The DWP online proposal opens the door to value for money benchmarking by trustees, employers and members

The Pension PlayPen applauds David  (both sponsor and author of this paper).

The information displayed needs to be relevant to the needs of those making decisions

I am pleased to see that the DWP are not requiring the Trustees to disassemble the engine and report on the performance of the carburettor, distributor  and engine block separately. Instead they will report on the performance of the motor- bundled.


Not only is this good for trustees, it is good for members, stopping a trend towards over-supply of unnecessary information that has caused considerable damage to past disclosure. For an example of simple cost disclosure – let’s take the Quietroom SMPI


While the DWP stop short of requiring pounds shilling and pence disclosure, Quiet room’s statement of costs is surely moving towards best practice!

A step along a road

The DWP’s paper does not conclude the matters, it simply takes us a step along the way,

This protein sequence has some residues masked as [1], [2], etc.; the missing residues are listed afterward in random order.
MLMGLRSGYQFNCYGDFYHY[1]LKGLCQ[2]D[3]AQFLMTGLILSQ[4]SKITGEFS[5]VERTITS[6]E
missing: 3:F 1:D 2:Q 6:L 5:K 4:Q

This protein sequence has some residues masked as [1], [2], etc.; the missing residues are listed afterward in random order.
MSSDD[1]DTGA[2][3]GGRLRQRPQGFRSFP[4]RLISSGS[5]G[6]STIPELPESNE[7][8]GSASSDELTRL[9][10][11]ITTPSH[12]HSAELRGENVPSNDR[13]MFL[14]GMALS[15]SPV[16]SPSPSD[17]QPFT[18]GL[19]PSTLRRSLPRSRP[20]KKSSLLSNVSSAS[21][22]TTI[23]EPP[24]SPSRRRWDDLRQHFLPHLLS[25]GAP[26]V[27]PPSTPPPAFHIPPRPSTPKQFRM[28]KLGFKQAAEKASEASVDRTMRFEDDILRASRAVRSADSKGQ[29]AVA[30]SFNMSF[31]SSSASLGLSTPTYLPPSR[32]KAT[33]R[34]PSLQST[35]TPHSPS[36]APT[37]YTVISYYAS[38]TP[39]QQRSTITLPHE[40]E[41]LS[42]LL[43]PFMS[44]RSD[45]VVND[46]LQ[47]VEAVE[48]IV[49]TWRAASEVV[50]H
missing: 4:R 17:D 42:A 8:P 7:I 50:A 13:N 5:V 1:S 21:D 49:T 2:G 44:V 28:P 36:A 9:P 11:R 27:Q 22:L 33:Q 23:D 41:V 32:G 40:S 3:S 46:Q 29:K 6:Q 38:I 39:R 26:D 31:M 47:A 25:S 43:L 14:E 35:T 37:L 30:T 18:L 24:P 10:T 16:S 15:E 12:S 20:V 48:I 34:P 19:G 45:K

I see no reason why we should not have day to day reporting on our workplace pensions available on our desktop, laptop, tablet, phone or watch.

How we choose to read information is up to us, the principle has been set out – it is our information. Those who are paid to manage our money have an obligation to disclose how and where our money is invested and the cost of the management.

Last night I renewed my friendship with John Godfrey who is back from a year in number 10 and working again with Nigel Wilson. I reminded him of Nigel Wilson’s promise to me that I would be able to see Legal and General investments on Google Earth! It hasn’t happen – please make it happen John and Nigel.

David Farrar likewise, please keep David Gauke pointing in the right direction. This paper is what was wanted, needed and expected! It has delivered and I thank you for it.

Please take this as the first consultation response – it’s an A* verdict from the Pension PlayPen!




About henry tapper

Founder of the Pension PlayPen,, partner of Stella, father of Olly . I am the Pension Plowman